“Now I also teach in the medical faculty, which shows there can be something good in every setback,” she said.
Since graduating she has studied in the Netherlands and Japan and built research contacts used to develop Gama-CHA.  However all royalties will stay here because the synthesis method and formula are Indonesian.
In 2011 Professor Ika was recognized as UGM’s most innovative researcher. She exhibits the effervescent energy required of an entrepreneur and rare in academics.  It’s likely to be hard tested in the months ahead as the invention challenges its rivals, and commercial interests start to bite.
She expects the price of the Indonesian product to be around a third of similar imported products that cost up to US$70 (Rp 800,000).  Although the little pellets will be the main seller the company has also developed a sponge using the same ingredients to soak up blood and mucous during dentistry.
The sponges that sit in the mouth and surround the wound as the tooth is drilled or pulled, currently come from Germany.
The pellets can also be used as plugs after an extraction to keep the hole clean and open for later procedures.
Till now other commercial products have been made using high temperatures which affect the crystals in the composition.  It’s claimed that Gama-CHA will be better because it’s created using low temperatures more akin to the human body
Bone fractures can repair themselves, though they need a structure or scaffold to knit the parts together and ensure no kinks.  Surgeons in some countries use bone from a bone bank stocked by donated cadavers. 
Professor Ika said there were no legal prohibitions on using donated bone in either Indonesian or Islamic law, but such procedures were rare because the materials are in short supply.
“However the use of bone raises the risk of infection,” she said. “This is not a concern with Gama-CHA, which is radiated during manufacture and totally sterile. It’s safe because it degrades naturally and is absorbed by the body. It can be stored at room temperature.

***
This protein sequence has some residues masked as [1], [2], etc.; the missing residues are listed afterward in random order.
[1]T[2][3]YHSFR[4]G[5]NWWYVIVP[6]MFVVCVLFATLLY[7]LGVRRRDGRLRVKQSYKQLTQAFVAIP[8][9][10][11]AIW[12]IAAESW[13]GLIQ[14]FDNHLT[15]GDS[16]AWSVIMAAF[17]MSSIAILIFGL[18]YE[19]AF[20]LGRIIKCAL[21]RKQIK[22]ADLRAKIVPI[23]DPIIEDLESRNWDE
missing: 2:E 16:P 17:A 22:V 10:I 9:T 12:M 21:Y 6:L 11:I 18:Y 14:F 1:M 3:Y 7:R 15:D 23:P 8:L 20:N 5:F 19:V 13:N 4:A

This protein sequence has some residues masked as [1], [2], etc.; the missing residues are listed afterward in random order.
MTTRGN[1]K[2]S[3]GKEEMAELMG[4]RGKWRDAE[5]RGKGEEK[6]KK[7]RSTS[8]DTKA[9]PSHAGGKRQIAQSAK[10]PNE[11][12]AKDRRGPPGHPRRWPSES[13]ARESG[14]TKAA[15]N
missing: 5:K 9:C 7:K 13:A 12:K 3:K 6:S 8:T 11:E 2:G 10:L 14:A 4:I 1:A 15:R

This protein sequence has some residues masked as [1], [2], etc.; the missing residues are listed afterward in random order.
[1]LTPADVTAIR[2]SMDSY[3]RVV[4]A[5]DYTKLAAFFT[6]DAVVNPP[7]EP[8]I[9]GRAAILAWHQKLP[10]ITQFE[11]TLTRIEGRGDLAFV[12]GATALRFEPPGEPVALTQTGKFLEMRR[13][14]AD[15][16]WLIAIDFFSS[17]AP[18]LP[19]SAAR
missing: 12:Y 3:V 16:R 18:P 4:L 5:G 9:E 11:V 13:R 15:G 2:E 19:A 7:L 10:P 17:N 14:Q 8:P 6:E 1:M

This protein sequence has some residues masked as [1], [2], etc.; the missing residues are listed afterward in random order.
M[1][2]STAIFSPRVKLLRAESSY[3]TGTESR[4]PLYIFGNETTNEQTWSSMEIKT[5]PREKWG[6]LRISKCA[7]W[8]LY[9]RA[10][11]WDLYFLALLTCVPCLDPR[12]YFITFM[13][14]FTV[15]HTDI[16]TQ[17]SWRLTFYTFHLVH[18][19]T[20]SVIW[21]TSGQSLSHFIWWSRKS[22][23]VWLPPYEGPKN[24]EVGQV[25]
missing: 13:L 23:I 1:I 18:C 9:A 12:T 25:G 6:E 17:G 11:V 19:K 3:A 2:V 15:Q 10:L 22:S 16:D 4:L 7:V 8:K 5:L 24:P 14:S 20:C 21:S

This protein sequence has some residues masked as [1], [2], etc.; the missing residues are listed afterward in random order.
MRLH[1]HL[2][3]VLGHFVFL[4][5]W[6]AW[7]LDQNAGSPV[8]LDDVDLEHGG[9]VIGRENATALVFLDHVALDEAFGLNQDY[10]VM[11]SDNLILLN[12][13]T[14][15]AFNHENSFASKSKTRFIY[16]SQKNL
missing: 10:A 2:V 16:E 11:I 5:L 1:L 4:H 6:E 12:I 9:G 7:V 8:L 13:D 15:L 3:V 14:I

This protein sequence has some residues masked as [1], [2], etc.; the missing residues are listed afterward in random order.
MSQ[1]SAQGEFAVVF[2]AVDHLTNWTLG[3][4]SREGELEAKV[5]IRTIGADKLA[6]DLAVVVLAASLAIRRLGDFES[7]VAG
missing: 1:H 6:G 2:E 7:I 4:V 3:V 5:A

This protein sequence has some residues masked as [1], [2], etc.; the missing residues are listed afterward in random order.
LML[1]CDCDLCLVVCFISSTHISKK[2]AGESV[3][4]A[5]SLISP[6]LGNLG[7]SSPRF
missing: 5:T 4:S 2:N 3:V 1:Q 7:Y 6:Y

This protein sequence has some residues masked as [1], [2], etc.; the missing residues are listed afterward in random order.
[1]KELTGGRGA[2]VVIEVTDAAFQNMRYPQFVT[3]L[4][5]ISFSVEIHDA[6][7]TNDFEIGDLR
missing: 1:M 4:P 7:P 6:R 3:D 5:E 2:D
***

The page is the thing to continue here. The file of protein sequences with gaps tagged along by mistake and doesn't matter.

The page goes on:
“The Ministry of Health has been evaluating the product but has found problems with classification because it’s neither a drug nor a device.  So we’re helping them define and write the regulations for what’s called bone graft.
“I do not want my country to be a technology user only.  We have to be technology producers.”

Small is beautiful
Farewell electronics: Nano technology is the new frontier for applied science, and in this case it’s being used in biomedicine, also known as medical biology.
Nano means one billionth, and is the other end of the scale from billion.  One nano can be written like this: 0.000000001. US journalist Jennifer Kahn writing in the National Geographic magazine developed a handy analogy: This comma, spans about half a million nanometers.
 Nano biomedicine is the manipulation of matter at an extremely miniscule level, deep down among the atoms.  When matter shrinks it changes. Metals can become transparent. Though the science has been in existence for less than 50 years it’s considered to have enormous potential. 
One common application is in modern sunscreens to block ultra violet rays, but its uses are far more diverse. The screen on your cellphone has been developed through nanotechnology, and if you’re wearing a stain resistant shirt and have installed easy-clean glass in your shower you’re already a consumer of this new science.
(Duncan Graham was a guest in Yogya of UGM.)

First published in The Jakarta Post 2 April 2104)